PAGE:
Ethical fashion brand Voz opens new ‘Sanctuary’ store in New York
Much like many stores in New York during COVID-19, Voz Sanctuary, a brick and mortar store owned by ethical fashion brand Voz, temporarily closed its doors – and just a year after weathering the many adverse effects of COVID-19. The brand has reopened its store in a new location. Let’s call it a second spring.
Voz Sanctuary kicked off this week at 178 Prince Street in SoHo, where founder Jasmine Aarons says the brand can finally see their “true vision” become a reality. For Voz, the 2,000 square meter area of a former gallery serves as an experimental and temporary retail concept shop and e-commerce platform that “combines fashion, local handicrafts and art by Voz and dedicated artists” – and doubles as a common room who focuses on wellness and spirituality.
More from WWD
Voz is known for its hand-woven, one-of-a-kind pieces that are rooted in ancient South American weaving traditions. It can take up to two months to produce a single item.
And much of Voz’s new retail concept is a mixture of lessons learned during the pandemic. Aarons, Founder and CEO of Voz, told WWD: “The era of COVID-19 was marked by the fragility, grace and the creation of the future we have always envisioned. I realized early on that everything would and will change forever, but that timeless, essential designs will continue to be valued. “
“As a small, independent fashion label based in New York, the pandemic has challenged and destabilized our company considerably, while at the same time showing us the lasting and pure value of our brand and our community. Our mission is to provide fair trade wages for handcrafted production in South America and New York. We believe more than ever that the integrity, omnichannel fluidity, sustainability and soul of Voz are future proofed for the next era after the COVID-19 earthquake. “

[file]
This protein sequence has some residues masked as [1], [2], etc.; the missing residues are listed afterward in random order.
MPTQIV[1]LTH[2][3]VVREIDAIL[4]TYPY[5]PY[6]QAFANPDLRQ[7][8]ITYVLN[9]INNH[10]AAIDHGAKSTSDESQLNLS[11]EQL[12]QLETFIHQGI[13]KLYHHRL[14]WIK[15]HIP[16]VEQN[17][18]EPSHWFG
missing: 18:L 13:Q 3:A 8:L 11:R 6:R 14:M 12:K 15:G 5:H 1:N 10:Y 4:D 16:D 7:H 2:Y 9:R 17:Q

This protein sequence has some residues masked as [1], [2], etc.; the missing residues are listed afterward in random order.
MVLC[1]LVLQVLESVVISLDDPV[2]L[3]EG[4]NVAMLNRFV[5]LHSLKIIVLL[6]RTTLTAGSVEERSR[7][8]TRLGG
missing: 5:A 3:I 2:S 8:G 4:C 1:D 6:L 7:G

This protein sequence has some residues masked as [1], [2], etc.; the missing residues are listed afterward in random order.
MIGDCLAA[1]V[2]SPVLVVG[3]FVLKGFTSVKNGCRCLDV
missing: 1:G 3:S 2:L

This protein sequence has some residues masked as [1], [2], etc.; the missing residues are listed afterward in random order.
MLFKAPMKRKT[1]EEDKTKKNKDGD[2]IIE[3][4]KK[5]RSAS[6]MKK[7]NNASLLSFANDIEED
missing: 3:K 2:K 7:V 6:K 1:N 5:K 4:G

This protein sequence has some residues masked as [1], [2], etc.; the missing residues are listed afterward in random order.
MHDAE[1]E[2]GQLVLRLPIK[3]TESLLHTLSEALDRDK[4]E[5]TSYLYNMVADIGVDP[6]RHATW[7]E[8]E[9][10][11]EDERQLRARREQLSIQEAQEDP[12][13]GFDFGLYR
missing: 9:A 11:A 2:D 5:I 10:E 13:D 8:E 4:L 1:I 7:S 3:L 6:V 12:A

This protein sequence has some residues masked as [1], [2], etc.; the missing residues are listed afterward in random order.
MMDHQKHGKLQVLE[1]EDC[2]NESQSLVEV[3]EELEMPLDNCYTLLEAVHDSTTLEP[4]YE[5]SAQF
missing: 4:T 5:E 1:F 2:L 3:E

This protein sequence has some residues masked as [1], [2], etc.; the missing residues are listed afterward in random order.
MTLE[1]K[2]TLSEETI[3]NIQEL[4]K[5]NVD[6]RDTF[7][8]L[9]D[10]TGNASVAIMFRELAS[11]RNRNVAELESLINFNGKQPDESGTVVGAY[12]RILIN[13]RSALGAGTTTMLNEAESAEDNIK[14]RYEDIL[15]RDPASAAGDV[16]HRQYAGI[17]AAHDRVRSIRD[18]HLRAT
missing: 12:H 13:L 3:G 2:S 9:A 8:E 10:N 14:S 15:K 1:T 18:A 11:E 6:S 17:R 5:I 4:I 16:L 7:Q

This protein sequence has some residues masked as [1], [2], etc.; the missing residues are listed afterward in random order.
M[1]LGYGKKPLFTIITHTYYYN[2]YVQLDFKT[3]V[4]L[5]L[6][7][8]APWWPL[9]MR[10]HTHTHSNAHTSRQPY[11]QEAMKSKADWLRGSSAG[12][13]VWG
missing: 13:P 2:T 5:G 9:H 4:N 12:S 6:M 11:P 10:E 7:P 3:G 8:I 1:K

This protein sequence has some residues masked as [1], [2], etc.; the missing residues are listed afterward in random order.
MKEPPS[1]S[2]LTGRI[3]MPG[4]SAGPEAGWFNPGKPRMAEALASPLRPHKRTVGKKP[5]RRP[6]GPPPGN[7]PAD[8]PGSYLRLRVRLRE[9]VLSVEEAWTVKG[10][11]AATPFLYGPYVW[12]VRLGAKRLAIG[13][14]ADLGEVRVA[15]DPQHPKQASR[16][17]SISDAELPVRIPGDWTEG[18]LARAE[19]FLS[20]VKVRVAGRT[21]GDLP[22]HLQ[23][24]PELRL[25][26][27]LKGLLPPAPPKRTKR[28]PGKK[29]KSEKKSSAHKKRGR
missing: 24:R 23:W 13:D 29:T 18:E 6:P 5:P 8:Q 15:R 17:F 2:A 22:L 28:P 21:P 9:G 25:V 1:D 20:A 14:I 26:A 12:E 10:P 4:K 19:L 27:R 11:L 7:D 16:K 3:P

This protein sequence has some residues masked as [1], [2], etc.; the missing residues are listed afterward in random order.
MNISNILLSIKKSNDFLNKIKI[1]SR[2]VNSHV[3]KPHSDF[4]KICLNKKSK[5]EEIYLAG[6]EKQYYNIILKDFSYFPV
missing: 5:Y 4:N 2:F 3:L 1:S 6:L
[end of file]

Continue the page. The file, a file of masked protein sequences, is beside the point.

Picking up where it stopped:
Aarons said that, similar to other brands and retailers, when the pandemic first hit New York, all of the brand’s time left the city. “I spent the first few months of the lockout doing every online order myself on foot, applying for a thousand grants and loans, and digging deep into digital storytelling. We’ve been able to grow our e-commerce sales significantly and keep many of our relationships digital and through COVID-19 safe trunk shows and home visits. “
The story goes on
Voz’s unique business model, which employs indigenous rural women, Mapuche artisans from southern Chile, to create its luxurious, hand-woven items through ancestral weaving techniques, added complications during the pandemic. “In Chile, Voz craftsmen and production managers had to contend with immense difficulties as COVID-19 was raging there and the lockdowns (now in their third) were strict across Latin America. Driving was restricted from neighborhood to neighborhood with police checkpoints. We were prevented from reaching all of our artisans for orders and supplies. “